-Fingerprint Cards’ CEO Christian Fredrikson discussed his company’s recent acquisition, Delta ID, in a conference call. According to a transcript, “It’s a great day for us. Biometrics is going multi-modal and Fingerprint Cards is driving that development.” Fredrikson went on to say that multi-modal approaches on smartphones are trending within that the industry. “… it is only stronger than it was six months ago, and stronger, clearly stronger than it was nine months ago… So, I feel like this has been the great choice and the right choice for us as a company… We have many modalities and we feel that fingerprint and iris are the strongest and the best choices…fingerprint and iris are complimentary modalities. They will add extra layer of security… Fingerprints and iris both provide high security and usability, and we’re now the only one in the world who has the capability to find and provide both in a combined offering… With that capacity in our hands… we want to be the market leader in fingerprints, in iris, in the multi-modal market overall, as [well as] security within the biometric space. We have of course strengthened our fingerprint cost leadership in the biometric technology market,” according to Fredrikson.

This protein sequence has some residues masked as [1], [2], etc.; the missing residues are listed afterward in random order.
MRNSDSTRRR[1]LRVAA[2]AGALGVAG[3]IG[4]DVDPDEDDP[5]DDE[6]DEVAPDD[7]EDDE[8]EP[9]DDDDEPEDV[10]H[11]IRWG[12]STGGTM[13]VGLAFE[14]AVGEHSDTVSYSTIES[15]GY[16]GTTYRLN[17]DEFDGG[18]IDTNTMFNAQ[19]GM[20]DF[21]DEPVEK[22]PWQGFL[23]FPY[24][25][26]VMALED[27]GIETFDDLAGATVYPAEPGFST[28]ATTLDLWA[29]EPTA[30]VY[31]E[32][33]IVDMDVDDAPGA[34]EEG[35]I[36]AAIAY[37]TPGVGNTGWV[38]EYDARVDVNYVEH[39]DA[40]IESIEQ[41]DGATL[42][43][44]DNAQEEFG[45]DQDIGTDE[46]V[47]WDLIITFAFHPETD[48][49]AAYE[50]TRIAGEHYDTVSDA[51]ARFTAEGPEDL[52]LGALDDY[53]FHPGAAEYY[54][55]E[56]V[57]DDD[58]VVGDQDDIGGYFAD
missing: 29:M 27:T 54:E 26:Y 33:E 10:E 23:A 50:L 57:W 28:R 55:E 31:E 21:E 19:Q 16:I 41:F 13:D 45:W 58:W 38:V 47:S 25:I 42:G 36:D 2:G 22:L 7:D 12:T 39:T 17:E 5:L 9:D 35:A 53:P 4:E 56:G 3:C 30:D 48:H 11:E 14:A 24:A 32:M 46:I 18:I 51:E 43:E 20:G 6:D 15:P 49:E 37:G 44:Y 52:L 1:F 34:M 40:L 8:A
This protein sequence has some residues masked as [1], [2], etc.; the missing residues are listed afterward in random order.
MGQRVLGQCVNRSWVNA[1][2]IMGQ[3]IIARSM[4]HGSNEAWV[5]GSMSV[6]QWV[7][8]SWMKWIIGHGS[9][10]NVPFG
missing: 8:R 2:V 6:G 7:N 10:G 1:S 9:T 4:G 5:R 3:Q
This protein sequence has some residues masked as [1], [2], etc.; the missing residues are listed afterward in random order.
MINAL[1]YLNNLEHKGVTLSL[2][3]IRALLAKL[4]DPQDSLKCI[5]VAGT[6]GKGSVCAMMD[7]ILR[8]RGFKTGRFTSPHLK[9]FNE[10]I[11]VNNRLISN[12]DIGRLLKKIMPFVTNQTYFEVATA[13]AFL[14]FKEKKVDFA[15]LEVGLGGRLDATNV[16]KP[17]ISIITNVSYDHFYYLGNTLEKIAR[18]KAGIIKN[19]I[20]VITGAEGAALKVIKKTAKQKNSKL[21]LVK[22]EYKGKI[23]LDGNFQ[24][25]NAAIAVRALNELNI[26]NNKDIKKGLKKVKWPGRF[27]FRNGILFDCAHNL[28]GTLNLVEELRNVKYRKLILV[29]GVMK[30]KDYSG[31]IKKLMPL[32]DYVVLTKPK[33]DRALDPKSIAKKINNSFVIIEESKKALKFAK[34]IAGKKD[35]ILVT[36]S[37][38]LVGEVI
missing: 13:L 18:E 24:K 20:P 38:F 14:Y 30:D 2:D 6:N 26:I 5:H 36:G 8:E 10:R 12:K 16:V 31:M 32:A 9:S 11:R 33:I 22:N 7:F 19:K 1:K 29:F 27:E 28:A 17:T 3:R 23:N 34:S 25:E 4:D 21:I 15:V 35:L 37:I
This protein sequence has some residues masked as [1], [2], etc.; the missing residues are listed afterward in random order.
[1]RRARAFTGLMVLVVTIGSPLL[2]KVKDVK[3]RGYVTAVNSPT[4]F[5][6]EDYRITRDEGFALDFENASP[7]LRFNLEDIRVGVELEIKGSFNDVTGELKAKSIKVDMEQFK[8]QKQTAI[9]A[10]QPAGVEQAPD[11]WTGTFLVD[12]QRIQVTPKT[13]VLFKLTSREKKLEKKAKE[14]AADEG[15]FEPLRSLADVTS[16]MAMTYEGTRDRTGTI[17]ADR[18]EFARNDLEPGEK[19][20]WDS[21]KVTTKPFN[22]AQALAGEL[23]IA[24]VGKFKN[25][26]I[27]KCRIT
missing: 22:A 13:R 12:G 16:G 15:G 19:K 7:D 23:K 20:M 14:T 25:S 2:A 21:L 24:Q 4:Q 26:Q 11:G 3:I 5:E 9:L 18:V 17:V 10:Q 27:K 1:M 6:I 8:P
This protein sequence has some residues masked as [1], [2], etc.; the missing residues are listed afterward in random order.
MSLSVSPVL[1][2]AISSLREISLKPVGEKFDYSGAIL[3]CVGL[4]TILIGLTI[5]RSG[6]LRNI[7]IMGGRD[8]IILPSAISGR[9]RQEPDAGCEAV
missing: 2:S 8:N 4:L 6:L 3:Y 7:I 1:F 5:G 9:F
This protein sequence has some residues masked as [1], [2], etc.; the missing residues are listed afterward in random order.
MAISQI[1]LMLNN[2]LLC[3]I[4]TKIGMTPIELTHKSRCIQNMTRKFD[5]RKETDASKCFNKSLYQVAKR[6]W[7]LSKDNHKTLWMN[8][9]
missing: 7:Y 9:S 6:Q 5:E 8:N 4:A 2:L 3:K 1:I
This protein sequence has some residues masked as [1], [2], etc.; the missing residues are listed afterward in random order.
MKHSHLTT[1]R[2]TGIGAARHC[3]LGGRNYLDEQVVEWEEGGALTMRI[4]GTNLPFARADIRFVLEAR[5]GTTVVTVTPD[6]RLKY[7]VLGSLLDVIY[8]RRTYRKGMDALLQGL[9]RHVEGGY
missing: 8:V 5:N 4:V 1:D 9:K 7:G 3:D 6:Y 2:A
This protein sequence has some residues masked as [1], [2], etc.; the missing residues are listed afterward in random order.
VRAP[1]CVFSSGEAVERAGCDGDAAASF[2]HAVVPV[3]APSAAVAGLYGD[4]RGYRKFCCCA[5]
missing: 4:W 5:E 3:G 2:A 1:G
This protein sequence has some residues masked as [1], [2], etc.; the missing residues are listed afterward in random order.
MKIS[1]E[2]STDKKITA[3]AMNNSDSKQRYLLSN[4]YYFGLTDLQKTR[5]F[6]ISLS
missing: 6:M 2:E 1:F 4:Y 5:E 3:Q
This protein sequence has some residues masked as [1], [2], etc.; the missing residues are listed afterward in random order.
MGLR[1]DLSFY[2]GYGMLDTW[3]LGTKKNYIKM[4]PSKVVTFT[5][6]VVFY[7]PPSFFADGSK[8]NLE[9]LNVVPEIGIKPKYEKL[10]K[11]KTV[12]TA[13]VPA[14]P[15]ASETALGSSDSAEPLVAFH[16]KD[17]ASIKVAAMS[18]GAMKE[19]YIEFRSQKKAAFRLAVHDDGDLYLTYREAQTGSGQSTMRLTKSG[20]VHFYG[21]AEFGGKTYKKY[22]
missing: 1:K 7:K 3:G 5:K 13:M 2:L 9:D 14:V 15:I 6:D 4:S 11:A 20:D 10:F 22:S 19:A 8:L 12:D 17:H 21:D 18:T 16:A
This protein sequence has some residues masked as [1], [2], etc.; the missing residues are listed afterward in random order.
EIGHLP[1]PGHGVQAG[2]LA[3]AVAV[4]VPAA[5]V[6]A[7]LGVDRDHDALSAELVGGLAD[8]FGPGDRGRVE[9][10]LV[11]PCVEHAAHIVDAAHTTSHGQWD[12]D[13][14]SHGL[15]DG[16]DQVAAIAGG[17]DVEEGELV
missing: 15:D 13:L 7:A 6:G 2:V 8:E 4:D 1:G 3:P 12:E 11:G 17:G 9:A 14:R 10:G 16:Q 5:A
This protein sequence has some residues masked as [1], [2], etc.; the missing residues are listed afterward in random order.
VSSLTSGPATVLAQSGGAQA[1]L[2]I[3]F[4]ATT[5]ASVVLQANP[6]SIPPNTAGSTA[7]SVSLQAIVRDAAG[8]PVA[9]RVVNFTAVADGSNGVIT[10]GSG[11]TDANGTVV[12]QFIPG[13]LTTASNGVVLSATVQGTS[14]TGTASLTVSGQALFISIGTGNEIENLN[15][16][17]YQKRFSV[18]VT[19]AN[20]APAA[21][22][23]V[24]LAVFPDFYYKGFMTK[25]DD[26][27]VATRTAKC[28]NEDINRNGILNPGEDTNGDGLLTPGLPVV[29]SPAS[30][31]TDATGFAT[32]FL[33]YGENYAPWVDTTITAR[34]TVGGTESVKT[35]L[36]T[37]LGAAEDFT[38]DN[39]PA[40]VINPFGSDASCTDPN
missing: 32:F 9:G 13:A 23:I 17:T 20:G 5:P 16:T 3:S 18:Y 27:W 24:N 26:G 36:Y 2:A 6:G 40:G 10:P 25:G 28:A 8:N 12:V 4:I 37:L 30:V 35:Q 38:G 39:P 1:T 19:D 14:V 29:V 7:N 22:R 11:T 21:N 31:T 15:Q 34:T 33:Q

-After the CEO the CTO, Pontus Jägemalm, had some words. “[We now] have an additional strong software-based offering… We also have for the first time the cloud offering, which is now in use for example by NEC the licensing as well as we have a U.S. government projects on board.”